The Way the Cookie Crumbles: The Future of Marketing in the New Era of Privacy
Contemporary marketing practices rely on interacting with identified consumers. The more comprehensive and nuanced the information an organization holds on its target audience or market, the greater its ability to sell to them.
How this data is captured, processed, and ultimately utilized has become a regular part of the conversation about regulation, consumer rights, and new approaches to legislation in the era of digital rights.
In the next few years, a triple-fold challenge to data-driven marketing will change the fundamental ways in which marketers, consumers, and technology companies interact.
The Triple Threat to Data-Driven Marketing
- Apple is rolling out fresh privacy updates to its market-dominating mobile operating system. As of iOS 14.5, updated users will have to actively opt-in to sharing their unique Identifier for Advertisers with apps. With mobile users opting out (or rather failing to opt-in), digital marketers’ ability to deliver highly personalized ads is severely inhibited. As a result, Facebook is uneasy that its $84 billion digital advertising revenues will take a hit, to name just one company.
- Google will be scrapping its third-party Cookie program as soon as 2022. As a vehicle for e-commerce, subscription model business profits, and all-around growth, the role of the cookie cannot be overstated. Effectively there will be no more automatic website-visitor tracking, leading to industry speculation about email paywalls.
- The final strike is legislative, with a raft of new policies becoming laws intended to limit the ability of marketing and tech companies to harvest data about users, sell it, and use it to tailor their adverts. From the GDPR in the European Union to California’s trailblazing CCFA, legislative bodies throughout the West are restricting how companies can track and snoop on users. These changes are a sea change in attitudes towards privacy and digital rights.
Industry Responses: Regional and Global
How the marketing industry will respond remains to be seen. Associations and trade groups will likely lobby against the laws, although there isn’t much they can do about the decisions already made by Google and Apple.
Another response to legislative changes will be to localize approaches based on a global patchwork of regulation. Interestingly California’s new policy suggests a state-by-state approach, while the GDPR is an EU regulation, applying to a block of 27 countries. California’s approach is interesting, as the state which headquarters most of North America’s large tech companies, the state legislature can make decisions that affect corporations and individuals all over the country.
Data Pooling and AI
Another solution will be for marketers to take a Netflix-type approach, pooling data and applying strategies based on overall trends.
The streaming service is well known for its ‘micro-clusters’ approach, which divides its 200 million+ subscribers into 1,300 ‘taste communities.’ Rather than tailoring film and TV recommendations to the specific viewer, Netflix has identified audience groups with the same broad preferences, each one being a pool of 153,000 viewers on average. For marketing companies that rely on understanding and anticipating consumer behavior, there is growing confidence that AI can fill in the gaps, understanding the desires of the ‘herd’ rather than the individual. Of course, this will only be a life raft for specific industries; financial services and media are all ‘herd based,’ but for individualized sectors like fast-moving consumer goods, losing data to the specific customer will be devastating.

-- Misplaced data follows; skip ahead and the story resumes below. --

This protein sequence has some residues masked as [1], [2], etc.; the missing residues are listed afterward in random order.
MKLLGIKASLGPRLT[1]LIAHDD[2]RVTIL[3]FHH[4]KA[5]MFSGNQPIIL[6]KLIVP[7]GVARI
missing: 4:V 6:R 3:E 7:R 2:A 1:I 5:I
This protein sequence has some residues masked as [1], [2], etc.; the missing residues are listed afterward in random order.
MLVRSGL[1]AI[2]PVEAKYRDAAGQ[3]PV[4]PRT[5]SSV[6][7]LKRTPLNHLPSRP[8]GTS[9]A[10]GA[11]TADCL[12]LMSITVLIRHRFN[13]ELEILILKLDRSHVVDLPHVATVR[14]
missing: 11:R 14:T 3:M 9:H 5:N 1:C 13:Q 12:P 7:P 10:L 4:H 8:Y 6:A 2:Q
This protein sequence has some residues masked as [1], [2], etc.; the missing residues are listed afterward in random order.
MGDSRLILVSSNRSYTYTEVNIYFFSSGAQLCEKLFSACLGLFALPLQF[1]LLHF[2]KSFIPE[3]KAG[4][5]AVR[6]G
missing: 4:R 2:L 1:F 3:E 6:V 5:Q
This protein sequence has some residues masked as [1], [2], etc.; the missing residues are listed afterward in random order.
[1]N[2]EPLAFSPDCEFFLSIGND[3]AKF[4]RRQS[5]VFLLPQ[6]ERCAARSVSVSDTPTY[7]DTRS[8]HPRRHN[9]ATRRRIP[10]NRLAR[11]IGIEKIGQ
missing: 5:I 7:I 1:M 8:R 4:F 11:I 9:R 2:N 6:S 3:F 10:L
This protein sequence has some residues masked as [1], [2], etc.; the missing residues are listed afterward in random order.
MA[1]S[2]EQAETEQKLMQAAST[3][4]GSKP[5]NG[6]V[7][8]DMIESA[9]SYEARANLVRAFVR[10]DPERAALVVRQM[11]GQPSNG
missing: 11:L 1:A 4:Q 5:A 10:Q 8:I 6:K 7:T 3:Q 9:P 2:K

Marketing Industry Takeaways
After criticizing Google’s decisions to end the cookie program, the overwhelming majority of marketers have articulated the same three responses.
- The biggest marketing challenge from 2022 onwards will be tracking correct and usable data.
- Budgets will be radically different in the future, with spending on tracking website visitors skyrocketing from 5% to 25% to reach 2021 goals. Some companies have already reported a tenfold increase in spending required to track a customer, which is not a change that can be absorbed for the majority of industries.
- Email marketing software is already becoming a major growth area as website visitors regain the anonymity of the pre- cookie era.
Start Utilizing digital marketing with online optimism
Firefox and Safari have already phased out third-party cookies, but Google is tapering the program down and has claimed that it is winding down slowly to protect the established advertising network which relies on its cookie system.
Despite the widespread criticisms of the deception, few leading marketers have been caught by surprise. With governments taking close looks at data analytics approaches, many marketing companies had long seen which way the wind was blowing.
Apple’s decision has already upended the industry, with advertising balance sheets showing large holes in revenue. Whether email paywalls become the norm, or a new system emerges for easy and low-cost tracking of website visitors, the industry looks set to enter a painful transition period. A lot of marketing professionals suspect that after years of consistently high growth, the days of low-hanging fruit are over. Certainly, if the costs of tracking visitors increase substantially, then it may well be that digital marketing becomes the preserve of high-value industries only, where higher consumer prices can absorb the increased costs.
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